Organizers say Evanston’s experiment in participatory budgeting is attracting more potential voters than they expected.

With online registration under way for the public vote on how to spend a $3 million slice of the city budget, 3,086 people had signed up as of 10 a.m. Tuesday.

Matt Ouren, who’s managing the program for the city, tells Evanston Now that the hope was for 2,000 registrants by the time voting opens on Sept. 1.

“We’re really excited” about registrations being way above projections, Ouren says.

It will still be possible to sign up online after balloting starts. Registration and voting run through Sept. 30. Online registrants will receive a ballot with an individual ID code.

Under PB, voters can choose up to seven projects from a list of 20. The projects were selected by a panel of community volunteers, following a series of public input sessions.

Related: What’s on the PB Ballot?

Projects getting the most votes get funded, but there might not actually be seven receiving money, as once the $3 million is allocated in order of voter preference, that’s it.

So, depending on the vote, it’s theoretically possible that only two or three projects will be covered.

The $3 million is less than 1% of Evanston’s budget, so Ouren says that PB is a “civic engagement practice” as well as a way to allocate spending.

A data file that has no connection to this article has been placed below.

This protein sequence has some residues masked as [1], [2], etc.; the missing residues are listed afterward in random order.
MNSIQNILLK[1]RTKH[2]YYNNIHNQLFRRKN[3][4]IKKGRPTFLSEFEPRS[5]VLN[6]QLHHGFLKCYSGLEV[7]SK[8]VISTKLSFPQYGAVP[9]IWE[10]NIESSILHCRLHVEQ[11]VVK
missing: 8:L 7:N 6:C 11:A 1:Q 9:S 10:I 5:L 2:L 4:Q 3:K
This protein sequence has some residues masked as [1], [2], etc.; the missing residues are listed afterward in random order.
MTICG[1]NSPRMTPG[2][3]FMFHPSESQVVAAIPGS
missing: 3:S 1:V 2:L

Evanston’s PB is designed to cast a wide net. Unlike a traditional election, you do not have to live in Evanston in order to vote, you just need a “stake” in the community. If you are a non-resident who works in Evanston, has a business here, or has children who go to school here, PB wants you.

Those age 14 and up can also vote, with parental permission. Undocumented individuals and those who are homeless can also cast ballots.

Besides the required sign-up information such as name, phone number and email address for those requesting online ballots, there is also a series of non-mandatory demographic questions such as race, gender identification and total household income.

There is also a question on whether Evanston should do participatory budgeting again.

For those who do not want to register and vote online, there will be in-person sign-up and balloting at PB “expos” at the Fleetwood-Jourdain Center on Sept 10 and Levy Center on Sept.23.

At those events, participatory budgeting delegates will be on hand to explain why certain things ended up on the ballot.

“It’s kind of like a science fair,” Ouren says, with displays set up about the various projects.

There will also be ballot stations at public libraries and several other sites all through September, for in-person voters who cannot make the expos.

About 1,500 localities worldwide have participatory budgeting. The first place in the U.S. was just across Howard Street, in the Rogers Park neighborhood of Chicago.